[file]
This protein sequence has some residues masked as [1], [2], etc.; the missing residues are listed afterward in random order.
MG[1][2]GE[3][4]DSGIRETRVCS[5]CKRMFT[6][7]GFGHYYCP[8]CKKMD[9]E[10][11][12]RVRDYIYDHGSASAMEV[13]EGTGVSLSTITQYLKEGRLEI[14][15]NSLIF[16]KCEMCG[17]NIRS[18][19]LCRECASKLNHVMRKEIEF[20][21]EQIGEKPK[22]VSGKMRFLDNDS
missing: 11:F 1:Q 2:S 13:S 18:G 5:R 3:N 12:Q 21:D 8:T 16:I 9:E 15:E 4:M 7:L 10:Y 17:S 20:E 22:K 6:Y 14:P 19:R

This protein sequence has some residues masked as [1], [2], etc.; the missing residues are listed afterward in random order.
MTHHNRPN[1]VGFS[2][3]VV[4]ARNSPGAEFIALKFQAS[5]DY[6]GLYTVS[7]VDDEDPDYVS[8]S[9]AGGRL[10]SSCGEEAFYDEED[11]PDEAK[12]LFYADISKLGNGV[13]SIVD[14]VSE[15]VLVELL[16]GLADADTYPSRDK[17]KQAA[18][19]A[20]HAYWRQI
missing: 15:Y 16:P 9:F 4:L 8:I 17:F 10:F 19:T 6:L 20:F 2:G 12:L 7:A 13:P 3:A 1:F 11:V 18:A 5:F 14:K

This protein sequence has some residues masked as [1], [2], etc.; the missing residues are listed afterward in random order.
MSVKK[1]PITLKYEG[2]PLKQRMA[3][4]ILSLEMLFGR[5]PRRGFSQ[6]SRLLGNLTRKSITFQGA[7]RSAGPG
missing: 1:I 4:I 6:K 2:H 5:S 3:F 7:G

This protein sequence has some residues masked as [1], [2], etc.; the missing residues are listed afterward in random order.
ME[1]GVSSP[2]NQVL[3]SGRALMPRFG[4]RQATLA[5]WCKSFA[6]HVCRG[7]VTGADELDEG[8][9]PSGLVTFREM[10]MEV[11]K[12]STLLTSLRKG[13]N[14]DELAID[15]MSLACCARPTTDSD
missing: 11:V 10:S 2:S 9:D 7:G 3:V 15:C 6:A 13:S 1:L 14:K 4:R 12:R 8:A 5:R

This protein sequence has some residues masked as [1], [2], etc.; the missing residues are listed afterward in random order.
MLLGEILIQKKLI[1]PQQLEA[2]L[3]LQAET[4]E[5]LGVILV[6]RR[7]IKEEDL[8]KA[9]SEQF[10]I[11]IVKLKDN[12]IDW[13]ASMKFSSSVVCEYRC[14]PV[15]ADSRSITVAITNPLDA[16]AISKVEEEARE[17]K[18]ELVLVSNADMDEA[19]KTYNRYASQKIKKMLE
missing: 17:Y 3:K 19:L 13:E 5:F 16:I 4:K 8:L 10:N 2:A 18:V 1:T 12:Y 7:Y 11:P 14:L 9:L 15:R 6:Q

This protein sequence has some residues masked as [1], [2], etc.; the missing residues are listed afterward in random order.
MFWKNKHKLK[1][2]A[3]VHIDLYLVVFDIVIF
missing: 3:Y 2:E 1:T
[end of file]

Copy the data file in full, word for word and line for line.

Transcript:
This protein sequence has some residues masked as [1], [2], etc.; the missing residues are listed afterward in random order.
MG[1][2]GE[3][4]DSGIRETRVCS[5]CKRMFT[6][7]GFGHYYCP[8]CKKMD[9]E[10][11][12]RVRDYIYDHGSASAMEV[13]EGTGVSLSTITQYLKEGRLEI[14][15]NSLIF[16]KCEMCG[17]NIRS[18][19]LCRECASKLNHVMRKEIEF[20][21]EQIGEKPK[22]VSGKMRFLDNDS
missing: 11:F 1:Q 2:S 13:S 18:G 5:R 3:N 12:Q 21:D 8:T 16:I 9:E 15:E 4:M 7:L 10:Y 17:S 20:E 22:K 6:Y 14:P 19:R

This protein sequence has some residues masked as [1], [2], etc.; the missing residues are listed afterward in random order.
MTHHNRPN[1]VGFS[2][3]VV[4]ARNSPGAEFIALKFQAS[5]DY[6]GLYTVS[7]VDDEDPDYVS[8]S[9]AGGRL[10]SSCGEEAFYDEED[11]PDEAK[12]LFYADISKLGNGV[13]SIVD[14]VSE[15]VLVELL[16]GLADADTYPSRDK[17]KQAA[18][19]A[20]HAYWRQI
missing: 15:Y 16:P 9:F 4:L 8:I 17:F 10:F 19:T 6:L 20:F 2:G 12:L 7:A 13:P 3:A 1:F 11:V 18:A 5:F 14:K

This protein sequence has some residues masked as [1], [2], etc.; the missing residues are listed afterward in random order.
MSVKK[1]PITLKYEG[2]PLKQRMA[3][4]ILSLEMLFGR[5]PRRGFSQ[6]SRLLGNLTRKSITFQGA[7]RSAGPG
missing: 1:I 4:I 6:K 2:H 5:S 3:F 7:G

This protein sequence has some residues masked as [1], [2], etc.; the missing residues are listed afterward in random order.
ME[1]GVSSP[2]NQVL[3]SGRALMPRFG[4]RQATLA[5]WCKSFA[6]HVCRG[7]VTGADELDEG[8][9]PSGLVTFREM[10]MEV[11]K[12]STLLTSLRKG[13]N[14]DELAID[15]MSLACCARPTTDSD
missing: 11:V 10:S 2:S 9:D 7:G 3:V 15:C 6:A 13:S 1:L 14:K 4:R 12:R 8:A 5:R

This protein sequence has some residues masked as [1], [2], etc.; the missing residues are listed afterward in random order.
MLLGEILIQKKLI[1]PQQLEA[2]L[3]LQAET[4]E[5]LGVILV[6]RR[7]IKEEDL[8]KA[9]SEQF[10]I[11]IVKLKDN[12]IDW[13]ASMKFSSSVVCEYRC[14]PV[15]ADSRSITVAITNPLDA[16]AISKVEEEARE[17]K[18]ELVLVSNADMDEA[19]KTYNRYASQKIKKMLE
missing: 17:Y 3:K 19:L 13:E 5:F 16:I 4:K 8:L 10:N 2:A 18:V 1:T 12:Y 7:Y 11:P 14:L 9:L 15:R 6:Q

This protein sequence has some residues masked as [1], [2], etc.; the missing residues are listed afterward in random order.
MFWKNKHKLK[1][2]A[3]VHIDLYLVVFDIVIF
missing: 3:Y 2:E 1:T